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Load Testing Blog

MySQL Master - Master

This blog post is the first part of a series of three tutorials dedicated to Rancher High-Availability. And the first step towards HA is to have a fault tolerant database.

By default Rancher comes with an embedded HSQLDB database. It's fine for testing purpose but not suited to a production environment.

So this tutorial explains:

New cloud provider

We have been listening to all your nice feedbacks this last year and decided it was time to implement a new cloud provider in our platform. That's why we are excited to announce that OctoPerf now supports Digital Ocean.

Cloud is not AWS only

Running large tests from AWS is quite easy and their platform is very powerful but:

  • Testing an application hosted in AWS from AWS machines is not entirely realistic because of dedicated connections between datacenters,
  • The AWS regions are nice but don't give a complete worldwide coverage,
  • Even AWS can be overloaded at certain peak periods.

In these cases, it is important to be able to run load from an external location so that the tests remain realistic.

Impl classes are evil

Like Martin Fowler said in TwoHardThings:

There are only two hard things in Computer Science: cache invalidation and naming things.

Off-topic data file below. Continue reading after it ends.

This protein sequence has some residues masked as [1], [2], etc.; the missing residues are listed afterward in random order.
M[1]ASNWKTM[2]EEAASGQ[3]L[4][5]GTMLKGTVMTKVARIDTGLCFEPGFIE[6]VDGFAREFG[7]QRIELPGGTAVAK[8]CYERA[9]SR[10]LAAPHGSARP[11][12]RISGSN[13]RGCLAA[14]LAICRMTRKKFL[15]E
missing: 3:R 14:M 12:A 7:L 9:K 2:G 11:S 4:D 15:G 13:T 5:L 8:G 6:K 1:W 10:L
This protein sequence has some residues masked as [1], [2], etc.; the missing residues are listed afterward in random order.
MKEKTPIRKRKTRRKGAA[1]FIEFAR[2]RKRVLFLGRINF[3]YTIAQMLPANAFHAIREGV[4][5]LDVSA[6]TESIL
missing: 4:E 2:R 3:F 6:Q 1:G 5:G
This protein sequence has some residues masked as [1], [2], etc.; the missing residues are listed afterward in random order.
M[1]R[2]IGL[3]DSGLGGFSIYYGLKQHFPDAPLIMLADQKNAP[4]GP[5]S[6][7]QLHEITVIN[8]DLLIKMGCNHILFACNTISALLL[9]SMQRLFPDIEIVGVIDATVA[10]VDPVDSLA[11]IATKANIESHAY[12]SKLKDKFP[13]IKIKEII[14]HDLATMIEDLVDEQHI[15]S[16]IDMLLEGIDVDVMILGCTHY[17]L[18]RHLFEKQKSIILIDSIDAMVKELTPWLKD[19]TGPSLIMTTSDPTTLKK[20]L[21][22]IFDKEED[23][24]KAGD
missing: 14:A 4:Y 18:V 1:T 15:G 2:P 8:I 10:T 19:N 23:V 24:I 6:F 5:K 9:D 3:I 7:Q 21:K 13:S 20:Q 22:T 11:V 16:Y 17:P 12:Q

I've just seen too many times developers using Dependency Injection frameworks like Spring or Guice or Dagger the wrong way. Naming classes with Impl suffix is an Anti-pattern and i'm going to explain why.

Why Impl is Bad

ServiceImpl is a common practice

Many developers, including myself years ago, are using the Interface + Impl pattern to create services which are injected by their interface. This usually looks like this:

Impl pattern

Monitoring in action: Apache Httpd

This blog post is a step-by-step guide for monitoring Apache Httpd using OctoPerf. We use WordPress as a sample application.


Before monitoring an infrastructure we need:

  • to install WordPress using Docker,
  • to configure an on-premise Host,
  • and to create a virtual user that browse the different pages.

You can skip to the monitoring chapter if you are familiar with these steps or directly to the analysis to get the results.

OctoPerf built-in monitoring

At the root of the OctoPerf project is the will to provide realistic load testing. We continue to take steps to improve the JMeter experience and make it accessible. But there's a limit to what pure performance testing can achieve.

To push this limit it is vital to assess what happens on the hardware during the tests.

More realism

Of course, a realistic test must reproduce the users expected behavior, but that's not all. Once your test is running you need to know what is happening to your servers if you want to fix bottlenecks. This is something that always bothered us when launching only the load from OctoPerf.